One can argue that this was a change in how the labor system worked, but can something so minute be considered revolutionary? Once the government refuted one attempt at resistance from the South, another emerged. In 1865 the Black Codes were established in all different states throughout the South. These codes limited what the black man was able to do for a living and gave no opportunity to own land, making the situation for freedmen similar to what it was before the emancipation.
Other forms of resistance, such as the radical group Ku Klux Clan brought terror and destruction to the South. Radical Reconstruction groups did not match the will of the resistance and therefore Reconstruction did little good for the former slaves. Every attempt to make the former slaves equals to whites was not accomplished because the Resistance in the South would not allow it. Woodward says, “The failure of Reconstruction is to be explained by the lack of revolutionary measures. If the attempt of Reconstruction was more radical, there could possibly be an argument that it was revolutionary, but the truth is the counter-revolution was stronger than the actual revolution. People were scared for their lives, terror and anger filled the streets, and the South was not a safe environment for the freedmen and their families. In conclusion, the only real gain that the freedmen received during the Reconstruction were the 13th, 14th and 15th amendments that were added to the Constitution following the end of the Civil War.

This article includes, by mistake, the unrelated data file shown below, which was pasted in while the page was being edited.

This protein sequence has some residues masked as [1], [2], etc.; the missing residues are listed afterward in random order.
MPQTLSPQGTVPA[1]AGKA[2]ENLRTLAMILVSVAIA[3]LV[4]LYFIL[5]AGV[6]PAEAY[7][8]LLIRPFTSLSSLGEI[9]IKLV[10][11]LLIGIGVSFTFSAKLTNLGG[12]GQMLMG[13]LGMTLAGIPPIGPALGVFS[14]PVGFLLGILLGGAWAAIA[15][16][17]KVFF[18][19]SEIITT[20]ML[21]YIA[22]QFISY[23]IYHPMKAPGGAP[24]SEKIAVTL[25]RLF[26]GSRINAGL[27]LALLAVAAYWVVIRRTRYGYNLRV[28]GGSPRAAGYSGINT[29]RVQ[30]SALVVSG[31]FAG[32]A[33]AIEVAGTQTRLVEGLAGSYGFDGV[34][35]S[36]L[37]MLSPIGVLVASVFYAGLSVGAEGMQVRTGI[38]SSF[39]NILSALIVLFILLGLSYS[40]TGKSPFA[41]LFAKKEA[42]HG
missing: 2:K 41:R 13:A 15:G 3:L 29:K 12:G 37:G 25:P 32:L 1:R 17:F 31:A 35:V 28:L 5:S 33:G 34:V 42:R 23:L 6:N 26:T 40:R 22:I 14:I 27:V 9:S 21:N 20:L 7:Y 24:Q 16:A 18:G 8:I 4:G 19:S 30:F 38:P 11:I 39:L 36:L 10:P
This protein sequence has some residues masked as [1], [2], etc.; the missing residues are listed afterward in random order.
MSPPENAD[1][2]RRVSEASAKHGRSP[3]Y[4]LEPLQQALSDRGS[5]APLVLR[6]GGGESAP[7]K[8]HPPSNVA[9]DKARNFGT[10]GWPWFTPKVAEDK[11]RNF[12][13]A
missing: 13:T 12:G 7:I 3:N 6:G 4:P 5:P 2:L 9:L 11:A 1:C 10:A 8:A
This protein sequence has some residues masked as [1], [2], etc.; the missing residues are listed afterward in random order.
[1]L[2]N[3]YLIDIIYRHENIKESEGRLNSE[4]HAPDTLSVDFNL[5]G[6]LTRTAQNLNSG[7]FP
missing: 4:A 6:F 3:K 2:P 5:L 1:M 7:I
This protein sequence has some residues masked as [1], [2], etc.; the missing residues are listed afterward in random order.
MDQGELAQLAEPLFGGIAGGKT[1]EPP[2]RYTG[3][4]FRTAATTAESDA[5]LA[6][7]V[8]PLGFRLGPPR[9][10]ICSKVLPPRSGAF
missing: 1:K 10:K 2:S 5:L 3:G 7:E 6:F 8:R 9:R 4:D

All other gains were taken back with the election of President Haynes in 1867, after he made a deal to end Reconstruction in the South if elected president. Now compare what was accomplished to the other revolutions in History, the American Revolution, which separated the United States from British authorities and the French Revolution, where the people physically overthrew their government and established a democracy. Those were drastic shifts in society that defined what a revolution is.
The idea that Reconstructions was a revolution would be the side that says the government establishing three laws was a revolution. This is a very weak argument, especially when the amendments that were passed were not accepted by the majority of the South and therefore not practiced due to the radical’s response of violence and terror. Revolutions are drastic changes that affect the country forever, and the Reconstruction simply did not meet the requirements to even be considered a revolution. Bibliography : 1.
Eric Foner, “The Politics of Freedom in Nothing but Freedom: Emancipation and its Legacy” (Louisiana: Louisiana State University Press) 2. C. Vann Woodward. “Reconstruction: A Counterfactual Playback” (Oxford: Oxford University Press 1989) John Recchia Prof. Van Gosse U. S History II 9/20/10 ——————————————– [ 1 ]. Foner, “The Politics of Freedom”, 10 [ 2 ]. Foner, “The Politics of Freedom”, 10-11 [ 3 ]. Woodwars, “Reconstruction: A Counterfactual Playback”, 29 [ 4 ]. Foner, “The Politics of Freedom”, 11-12